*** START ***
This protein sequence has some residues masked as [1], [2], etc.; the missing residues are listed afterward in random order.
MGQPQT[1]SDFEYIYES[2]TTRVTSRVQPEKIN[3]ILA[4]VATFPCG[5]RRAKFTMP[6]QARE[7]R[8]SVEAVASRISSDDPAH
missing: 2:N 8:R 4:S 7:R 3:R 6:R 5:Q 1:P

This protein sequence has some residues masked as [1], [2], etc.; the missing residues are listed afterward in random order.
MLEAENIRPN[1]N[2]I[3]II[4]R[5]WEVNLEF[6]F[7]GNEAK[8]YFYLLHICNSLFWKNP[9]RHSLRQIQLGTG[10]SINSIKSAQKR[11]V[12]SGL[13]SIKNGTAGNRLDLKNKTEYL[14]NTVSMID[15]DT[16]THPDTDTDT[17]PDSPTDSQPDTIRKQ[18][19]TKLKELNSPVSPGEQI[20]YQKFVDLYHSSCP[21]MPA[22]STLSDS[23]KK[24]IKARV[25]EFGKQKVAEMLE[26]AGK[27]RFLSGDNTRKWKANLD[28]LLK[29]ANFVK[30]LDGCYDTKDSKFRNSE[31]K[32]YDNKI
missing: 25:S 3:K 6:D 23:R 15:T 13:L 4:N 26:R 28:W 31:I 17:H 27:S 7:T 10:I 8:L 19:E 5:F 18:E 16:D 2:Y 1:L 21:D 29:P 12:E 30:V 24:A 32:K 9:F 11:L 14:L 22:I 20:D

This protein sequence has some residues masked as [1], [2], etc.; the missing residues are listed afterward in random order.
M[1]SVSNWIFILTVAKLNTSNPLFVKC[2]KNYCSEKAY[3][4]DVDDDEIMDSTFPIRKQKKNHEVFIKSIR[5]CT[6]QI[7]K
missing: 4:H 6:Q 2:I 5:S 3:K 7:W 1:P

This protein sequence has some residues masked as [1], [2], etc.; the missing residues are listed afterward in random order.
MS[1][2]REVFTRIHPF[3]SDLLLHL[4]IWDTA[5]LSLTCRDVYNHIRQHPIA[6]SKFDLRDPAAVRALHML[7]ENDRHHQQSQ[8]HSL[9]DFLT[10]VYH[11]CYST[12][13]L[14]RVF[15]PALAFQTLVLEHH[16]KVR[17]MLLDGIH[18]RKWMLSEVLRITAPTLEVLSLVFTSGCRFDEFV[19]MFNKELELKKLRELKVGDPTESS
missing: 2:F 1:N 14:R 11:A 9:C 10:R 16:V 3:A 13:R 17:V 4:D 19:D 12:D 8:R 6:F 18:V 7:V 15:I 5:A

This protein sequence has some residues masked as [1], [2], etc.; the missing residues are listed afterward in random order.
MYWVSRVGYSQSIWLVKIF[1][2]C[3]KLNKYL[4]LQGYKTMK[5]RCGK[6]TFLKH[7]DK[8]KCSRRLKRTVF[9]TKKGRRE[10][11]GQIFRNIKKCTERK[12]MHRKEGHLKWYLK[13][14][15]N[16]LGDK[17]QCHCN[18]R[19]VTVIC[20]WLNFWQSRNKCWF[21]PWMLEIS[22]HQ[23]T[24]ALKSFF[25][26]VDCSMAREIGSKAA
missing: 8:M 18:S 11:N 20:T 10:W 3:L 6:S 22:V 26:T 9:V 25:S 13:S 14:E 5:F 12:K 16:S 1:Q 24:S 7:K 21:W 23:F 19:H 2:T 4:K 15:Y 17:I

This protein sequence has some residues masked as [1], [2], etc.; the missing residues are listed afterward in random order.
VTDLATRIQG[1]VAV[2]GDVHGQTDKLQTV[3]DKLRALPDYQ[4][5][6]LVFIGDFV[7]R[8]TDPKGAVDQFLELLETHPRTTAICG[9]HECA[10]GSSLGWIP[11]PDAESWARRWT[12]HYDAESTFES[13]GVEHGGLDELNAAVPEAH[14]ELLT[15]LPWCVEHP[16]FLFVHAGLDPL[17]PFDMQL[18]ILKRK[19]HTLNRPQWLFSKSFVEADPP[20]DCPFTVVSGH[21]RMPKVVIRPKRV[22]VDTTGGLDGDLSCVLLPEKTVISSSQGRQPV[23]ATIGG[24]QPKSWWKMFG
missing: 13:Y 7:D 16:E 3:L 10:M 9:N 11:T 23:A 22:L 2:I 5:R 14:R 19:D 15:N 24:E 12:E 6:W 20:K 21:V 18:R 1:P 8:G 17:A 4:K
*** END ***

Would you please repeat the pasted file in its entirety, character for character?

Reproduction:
This protein sequence has some residues masked as [1], [2], etc.; the missing residues are listed afterward in random order.
MGQPQT[1]SDFEYIYES[2]TTRVTSRVQPEKIN[3]ILA[4]VATFPCG[5]RRAKFTMP[6]QARE[7]R[8]SVEAVASRISSDDPAH
missing: 2:N 8:R 4:S 7:R 3:R 6:R 5:Q 1:P

This protein sequence has some residues masked as [1], [2], etc.; the missing residues are listed afterward in random order.
MLEAENIRPN[1]N[2]I[3]II[4]R[5]WEVNLEF[6]F[7]GNEAK[8]YFYLLHICNSLFWKNP[9]RHSLRQIQLGTG[10]SINSIKSAQKR[11]V[12]SGL[13]SIKNGTAGNRLDLKNKTEYL[14]NTVSMID[15]DT[16]THPDTDTDT[17]PDSPTDSQPDTIRKQ[18][19]TKLKELNSPVSPGEQI[20]YQKFVDLYHSSCP[21]MPA[22]STLSDS[23]KK[24]IKARV[25]EFGKQKVAEMLE[26]AGK[27]RFLSGDNTRKWKANLD[28]LLK[29]ANFVK[30]LDGCYDTKDSKFRNSE[31]K[32]YDNKI
missing: 25:S 3:K 6:D 23:R 15:T 13:L 4:N 26:R 28:W 31:I 17:H 27:S 7:T 10:I 8:L 19:E 5:F 18:E 16:D 2:Y 1:L 21:D 29:P 12:E 30:V 24:A 32:K 9:F 11:L 14:L 22:I 20:D

This protein sequence has some residues masked as [1], [2], etc.; the missing residues are listed afterward in random order.
M[1]SVSNWIFILTVAKLNTSNPLFVKC[2]KNYCSEKAY[3][4]DVDDDEIMDSTFPIRKQKKNHEVFIKSIR[5]CT[6]QI[7]K
missing: 4:H 6:Q 2:I 5:S 3:K 7:W 1:P

This protein sequence has some residues masked as [1], [2], etc.; the missing residues are listed afterward in random order.
MS[1][2]REVFTRIHPF[3]SDLLLHL[4]IWDTA[5]LSLTCRDVYNHIRQHPIA[6]SKFDLRDPAAVRALHML[7]ENDRHHQQSQ[8]HSL[9]DFLT[10]VYH[11]CYST[12][13]L[14]RVF[15]PALAFQTLVLEHH[16]KVR[17]MLLDGIH[18]RKWMLSEVLRITAPTLEVLSLVFTSGCRFDEFV[19]MFNKELELKKLRELKVGDPTESS
missing: 2:F 1:N 14:R 11:A 9:C 10:R 16:V 3:A 13:R 17:V 4:D 19:D 12:D 8:R 6:F 18:V 7:V 15:I 5:A

This protein sequence has some residues masked as [1], [2], etc.; the missing residues are listed afterward in random order.
MYWVSRVGYSQSIWLVKIF[1][2]C[3]KLNKYL[4]LQGYKTMK[5]RCGK[6]TFLKH[7]DK[8]KCSRRLKRTVF[9]TKKGRRE[10][11]GQIFRNIKKCTERK[12]MHRKEGHLKWYLK[13][14][15]N[16]LGDK[17]QCHCN[18]R[19]VTVIC[20]WLNFWQSRNKCWF[21]PWMLEIS[22]HQ[23]T[24]ALKSFF[25][26]VDCSMAREIGSKAA
missing: 8:M 18:S 11:N 20:T 10:W 3:L 6:S 22:V 26:T 9:V 25:S 13:S 14:E 5:F 12:K 16:S 1:Q 24:S 7:K 21:W 23:F 19:H 2:T 4:K 15:Y 17:I

This protein sequence has some residues masked as [1], [2], etc.; the missing residues are listed afterward in random order.
VTDLATRIQG[1]VAV[2]GDVHGQTDKLQTV[3]DKLRALPDYQ[4][5][6]LVFIGDFV[7]R[8]TDPKGAVDQFLELLETHPRTTAICG[9]HECA[10]GSSLGWIP[11]PDAESWARRWT[12]HYDAESTFES[13]GVEHGGLDELNAAVPEAH[14]ELLT[15]LPWCVEHP[16]FLFVHAGLDPL[17]PFDMQL[18]ILKRK[19]HTLNRPQWLFSKSFVEADPP[20]DCPFTVVSGH[21]RMPKVVIRPKRV[22]VDTTGGLDGDLSCVLLPEKTVISSSQGRQPV[23]ATIGG[24]QPKSWWKMFG
missing: 13:Y 7:D 16:E 3:L 10:M 9:N 11:T 23:A 22:L 2:I 5:R 14:R 19:D 15:N 24:E 12:E 6:W 20:K 21:V 18:R 1:P 8:G 17:A 4:K